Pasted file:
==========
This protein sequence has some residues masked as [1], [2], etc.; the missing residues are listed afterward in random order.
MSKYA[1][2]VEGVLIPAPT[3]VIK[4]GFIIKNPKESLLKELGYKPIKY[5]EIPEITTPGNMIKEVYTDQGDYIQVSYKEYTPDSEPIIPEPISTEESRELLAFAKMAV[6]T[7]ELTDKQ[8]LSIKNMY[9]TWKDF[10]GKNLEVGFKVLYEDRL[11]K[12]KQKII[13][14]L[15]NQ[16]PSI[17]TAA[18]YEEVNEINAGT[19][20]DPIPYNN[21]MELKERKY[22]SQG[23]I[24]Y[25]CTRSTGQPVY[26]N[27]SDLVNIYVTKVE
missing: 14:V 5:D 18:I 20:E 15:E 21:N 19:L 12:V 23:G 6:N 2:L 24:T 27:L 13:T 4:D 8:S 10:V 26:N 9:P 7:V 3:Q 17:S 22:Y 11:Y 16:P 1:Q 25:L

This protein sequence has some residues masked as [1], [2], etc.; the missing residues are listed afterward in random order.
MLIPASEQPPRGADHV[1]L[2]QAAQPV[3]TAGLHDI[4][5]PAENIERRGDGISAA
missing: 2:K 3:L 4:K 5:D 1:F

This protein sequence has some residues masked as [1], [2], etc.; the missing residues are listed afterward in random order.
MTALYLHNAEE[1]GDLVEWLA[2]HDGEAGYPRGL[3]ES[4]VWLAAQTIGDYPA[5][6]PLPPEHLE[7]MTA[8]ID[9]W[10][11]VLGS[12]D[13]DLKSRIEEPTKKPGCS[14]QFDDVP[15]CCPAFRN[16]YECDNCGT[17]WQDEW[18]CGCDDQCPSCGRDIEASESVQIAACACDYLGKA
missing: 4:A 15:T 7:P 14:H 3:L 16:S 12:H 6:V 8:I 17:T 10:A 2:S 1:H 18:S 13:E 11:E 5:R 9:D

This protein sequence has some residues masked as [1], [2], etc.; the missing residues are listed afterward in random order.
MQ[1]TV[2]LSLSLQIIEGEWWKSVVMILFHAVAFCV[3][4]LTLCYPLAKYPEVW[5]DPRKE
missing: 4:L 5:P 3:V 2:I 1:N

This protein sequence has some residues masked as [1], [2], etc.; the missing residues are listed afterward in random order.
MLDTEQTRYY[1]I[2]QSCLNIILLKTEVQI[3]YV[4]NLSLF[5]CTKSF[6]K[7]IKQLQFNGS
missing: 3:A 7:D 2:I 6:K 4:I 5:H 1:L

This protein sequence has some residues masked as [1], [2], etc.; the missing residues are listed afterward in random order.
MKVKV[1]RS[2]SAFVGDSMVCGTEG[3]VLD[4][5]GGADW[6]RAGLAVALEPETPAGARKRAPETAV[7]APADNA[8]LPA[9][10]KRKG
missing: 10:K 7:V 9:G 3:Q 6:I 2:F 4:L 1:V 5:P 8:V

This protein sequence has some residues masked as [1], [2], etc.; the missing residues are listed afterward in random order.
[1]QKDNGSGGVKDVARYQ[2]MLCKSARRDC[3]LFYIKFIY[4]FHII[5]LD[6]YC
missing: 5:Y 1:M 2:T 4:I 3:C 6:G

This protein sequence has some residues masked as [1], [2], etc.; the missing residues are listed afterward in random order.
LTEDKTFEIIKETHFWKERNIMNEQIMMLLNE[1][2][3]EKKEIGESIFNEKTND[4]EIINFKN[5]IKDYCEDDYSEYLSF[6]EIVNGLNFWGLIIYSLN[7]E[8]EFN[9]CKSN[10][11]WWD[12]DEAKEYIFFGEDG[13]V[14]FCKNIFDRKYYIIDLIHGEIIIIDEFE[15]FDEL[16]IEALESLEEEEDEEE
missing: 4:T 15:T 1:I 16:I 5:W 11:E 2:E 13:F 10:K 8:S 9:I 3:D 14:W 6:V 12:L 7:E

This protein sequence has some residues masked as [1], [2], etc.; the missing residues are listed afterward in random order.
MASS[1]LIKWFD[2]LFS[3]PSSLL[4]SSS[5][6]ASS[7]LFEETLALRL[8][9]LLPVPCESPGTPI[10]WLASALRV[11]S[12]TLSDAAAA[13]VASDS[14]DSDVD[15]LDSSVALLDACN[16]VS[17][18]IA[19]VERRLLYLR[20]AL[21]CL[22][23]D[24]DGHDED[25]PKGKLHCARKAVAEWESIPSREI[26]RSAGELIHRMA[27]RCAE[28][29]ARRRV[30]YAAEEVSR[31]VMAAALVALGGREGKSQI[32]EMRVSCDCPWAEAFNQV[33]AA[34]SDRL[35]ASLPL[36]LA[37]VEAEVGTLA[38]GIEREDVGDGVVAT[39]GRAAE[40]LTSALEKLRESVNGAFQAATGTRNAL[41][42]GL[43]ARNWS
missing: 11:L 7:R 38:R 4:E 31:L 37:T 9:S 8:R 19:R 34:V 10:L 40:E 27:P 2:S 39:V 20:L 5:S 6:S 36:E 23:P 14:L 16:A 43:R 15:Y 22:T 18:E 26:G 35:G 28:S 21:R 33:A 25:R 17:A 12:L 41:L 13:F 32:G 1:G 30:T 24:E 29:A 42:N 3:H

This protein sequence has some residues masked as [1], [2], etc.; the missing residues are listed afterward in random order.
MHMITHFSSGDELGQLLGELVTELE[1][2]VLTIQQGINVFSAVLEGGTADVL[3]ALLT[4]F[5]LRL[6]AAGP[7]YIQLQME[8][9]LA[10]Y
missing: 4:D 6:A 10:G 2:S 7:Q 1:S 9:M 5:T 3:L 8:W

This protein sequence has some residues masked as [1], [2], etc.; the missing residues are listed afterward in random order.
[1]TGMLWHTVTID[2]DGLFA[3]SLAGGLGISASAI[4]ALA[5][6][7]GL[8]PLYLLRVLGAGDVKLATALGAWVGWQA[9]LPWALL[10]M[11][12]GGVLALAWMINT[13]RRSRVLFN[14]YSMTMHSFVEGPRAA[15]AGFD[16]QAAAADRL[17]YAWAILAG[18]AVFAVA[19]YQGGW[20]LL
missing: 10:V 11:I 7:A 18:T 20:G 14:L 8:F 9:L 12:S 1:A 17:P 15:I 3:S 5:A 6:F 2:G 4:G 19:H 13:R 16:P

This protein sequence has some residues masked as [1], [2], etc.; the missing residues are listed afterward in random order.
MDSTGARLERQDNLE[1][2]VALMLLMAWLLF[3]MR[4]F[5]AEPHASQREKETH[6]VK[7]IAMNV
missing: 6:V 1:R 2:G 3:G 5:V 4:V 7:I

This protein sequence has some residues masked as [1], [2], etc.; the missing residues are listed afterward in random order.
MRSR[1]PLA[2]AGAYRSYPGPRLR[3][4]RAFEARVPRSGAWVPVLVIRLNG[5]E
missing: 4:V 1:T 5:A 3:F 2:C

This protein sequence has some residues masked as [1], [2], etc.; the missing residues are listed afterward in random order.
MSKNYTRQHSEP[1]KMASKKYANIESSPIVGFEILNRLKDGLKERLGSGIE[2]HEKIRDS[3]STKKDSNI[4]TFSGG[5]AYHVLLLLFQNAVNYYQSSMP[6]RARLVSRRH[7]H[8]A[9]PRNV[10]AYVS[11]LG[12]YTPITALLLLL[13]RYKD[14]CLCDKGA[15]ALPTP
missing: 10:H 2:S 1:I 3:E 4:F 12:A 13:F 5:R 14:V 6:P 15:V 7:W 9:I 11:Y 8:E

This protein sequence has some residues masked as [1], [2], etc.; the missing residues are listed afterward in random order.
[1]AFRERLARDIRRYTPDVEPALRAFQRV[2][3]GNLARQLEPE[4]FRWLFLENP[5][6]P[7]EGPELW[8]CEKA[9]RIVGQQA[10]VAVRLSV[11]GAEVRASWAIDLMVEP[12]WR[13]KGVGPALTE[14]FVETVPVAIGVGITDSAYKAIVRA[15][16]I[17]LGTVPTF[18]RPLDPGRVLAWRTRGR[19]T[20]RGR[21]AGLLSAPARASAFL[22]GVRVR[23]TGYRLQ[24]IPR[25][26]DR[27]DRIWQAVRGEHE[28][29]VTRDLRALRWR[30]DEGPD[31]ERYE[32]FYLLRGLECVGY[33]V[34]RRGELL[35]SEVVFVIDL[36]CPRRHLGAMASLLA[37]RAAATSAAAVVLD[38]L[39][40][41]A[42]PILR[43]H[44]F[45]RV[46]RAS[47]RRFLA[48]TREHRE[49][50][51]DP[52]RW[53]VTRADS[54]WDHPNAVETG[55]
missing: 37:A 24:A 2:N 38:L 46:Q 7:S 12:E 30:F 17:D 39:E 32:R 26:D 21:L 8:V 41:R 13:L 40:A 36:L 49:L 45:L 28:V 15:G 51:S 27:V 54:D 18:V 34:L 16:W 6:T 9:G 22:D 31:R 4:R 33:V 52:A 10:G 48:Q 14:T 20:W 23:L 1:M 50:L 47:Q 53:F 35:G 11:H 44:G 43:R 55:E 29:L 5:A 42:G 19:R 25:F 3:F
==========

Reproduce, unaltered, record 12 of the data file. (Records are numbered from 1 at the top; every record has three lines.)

This protein sequence has some residues masked as [1], [2], etc.; the missing residues are listed afterward in random order.
MDSTGARLERQDNLE[1][2]VALMLLMAWLLF[3]MR[4]F[5]AEPHASQREKETH[6]VK[7]IAMNV
missing: 6:V 1:R 2:G 3:G 5:V 4:V 7:I